The thing is I have heard this type of story before. Another colleague told me that one of her clients who had decided to withdraw. She told me that her client said that if she didn’t refund the enrollment deposit he would file a false report with licensing. He was going to be willing to lie to licensing and cause my friend to have to defend her business’s reputation not to mention a potential investigation.
TIP: If you find you are having an issue with a client, do your best to record the events. Especially written communications.
I have even had a few incidents with some of my own former clients. I once had a parent who was demanding that I change all of the light bulbs in my home. She said she had read that mercury could possibly escape if a lightbulb ever was broken. Yeah, I refused.
Another client once accused me of not offering her child water because I was “probably trying to avoid changing a few more diapers”. Turns out she really wanted a nanny and her husband wouldn’t sign off on that.
My point is, whatever the motivation, parents can say some shocking things. Although, in my opinion, my clients’ comments didn’t rise to the level of blackmail, bullying in childcare does exist.
What does Bullying in Childcare look like?
When you think of blackmail or bullying it is important to know that it can come in different ways. Bullying in childcare can come in the form of coercion, intimidation, pressure or threats to do something that the provider doesn’t want or need to do.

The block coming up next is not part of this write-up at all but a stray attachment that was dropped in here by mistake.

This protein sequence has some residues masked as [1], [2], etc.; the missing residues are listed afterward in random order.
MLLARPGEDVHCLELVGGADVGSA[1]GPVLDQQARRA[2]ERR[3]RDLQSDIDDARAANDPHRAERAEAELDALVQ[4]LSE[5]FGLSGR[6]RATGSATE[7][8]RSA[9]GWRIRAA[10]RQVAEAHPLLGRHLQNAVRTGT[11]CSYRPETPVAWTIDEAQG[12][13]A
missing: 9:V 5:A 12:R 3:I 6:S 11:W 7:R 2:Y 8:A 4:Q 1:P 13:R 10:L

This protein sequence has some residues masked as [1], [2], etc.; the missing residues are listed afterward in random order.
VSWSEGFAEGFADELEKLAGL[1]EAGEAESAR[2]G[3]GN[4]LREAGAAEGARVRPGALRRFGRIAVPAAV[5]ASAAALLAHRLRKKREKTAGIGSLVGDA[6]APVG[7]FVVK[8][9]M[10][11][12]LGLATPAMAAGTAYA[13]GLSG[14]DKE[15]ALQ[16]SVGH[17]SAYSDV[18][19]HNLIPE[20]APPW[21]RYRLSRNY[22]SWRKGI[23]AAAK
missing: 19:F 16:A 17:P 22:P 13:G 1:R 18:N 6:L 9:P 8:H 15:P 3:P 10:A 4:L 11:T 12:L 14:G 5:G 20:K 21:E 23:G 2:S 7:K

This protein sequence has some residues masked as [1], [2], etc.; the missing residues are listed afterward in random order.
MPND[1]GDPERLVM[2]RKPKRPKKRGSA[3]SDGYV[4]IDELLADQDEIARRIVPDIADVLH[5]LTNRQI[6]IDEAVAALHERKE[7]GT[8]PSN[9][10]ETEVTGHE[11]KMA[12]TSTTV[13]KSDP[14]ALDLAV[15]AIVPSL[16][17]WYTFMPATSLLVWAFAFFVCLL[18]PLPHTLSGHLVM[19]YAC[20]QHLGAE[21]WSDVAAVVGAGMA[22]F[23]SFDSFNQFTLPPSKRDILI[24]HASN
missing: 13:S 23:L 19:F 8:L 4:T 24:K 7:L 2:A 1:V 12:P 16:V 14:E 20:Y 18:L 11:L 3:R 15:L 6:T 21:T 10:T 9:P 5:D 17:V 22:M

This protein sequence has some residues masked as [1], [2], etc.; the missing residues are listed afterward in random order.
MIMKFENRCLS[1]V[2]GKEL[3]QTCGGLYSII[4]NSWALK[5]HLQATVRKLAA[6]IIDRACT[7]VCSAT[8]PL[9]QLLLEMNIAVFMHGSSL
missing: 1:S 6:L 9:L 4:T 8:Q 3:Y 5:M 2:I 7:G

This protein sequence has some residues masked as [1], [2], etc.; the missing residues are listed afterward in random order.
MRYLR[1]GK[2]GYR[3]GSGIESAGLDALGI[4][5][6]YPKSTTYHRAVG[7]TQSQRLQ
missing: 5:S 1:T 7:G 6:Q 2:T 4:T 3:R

In both my friends’ case, their clients were obviously trying to intimidate them to get what they were demanding. And in both situations, my friends needed to decide how they would handle the threats.
How to handle Bullying in Childcare
Even before there is an issue, one of the first things to do is to set boundaries for dealing with “client requests”. If a client requests that you do something that goes against what licensing mandates or your own business policies, it is important to be prepared to defend your business practices.
Developing key policies for your childcare give a provider a solid foundation to enforce their business decisions.
The second thing to do is to realize if you are experiencing bullying or blackmail. Ask yourself –
- Is a client asking you to do something that you don’t feel you need to do?
- Is the client indicating that they will retaliate if you don’t conform to their demands?
If so, this is a form of bullying or blackmail. Depending on how you are experiencing this, decide whether or not you want to continue a business relationship with the client. If not, consider terminating care.
If terminating care is not your decision,
Lastly, don’t be afraid to stand behind your decision. Your childcare is your business. You are the provider, director, CEO, and the boss. As the boss, you make the decisions about what will happen with your business.
I have written before about some pretty unexpected things when you get into childcare. And you know, I would have to say that bullying in childcare is probably on that list. You just wouldn’t expect it out of people.
That being said, most people would agree that bullying in any form is wrong. I would definitely agree that in our childcare businesses it is especially unacceptable. Just like that sign posted at the school, our businesses need to be a Bully-Free Zone.
Listen, I hope that you never have an occasion to experience bullying in childcare. But should you notice this type of client behavior, hopefully, this post has helped you know exactly how to recognize and handle it.
Tell me, have you ever experienced bullying in your childcare? How did you handle it? Please leave a comment below and let me know if this post has helped you deal with bullying in childcare.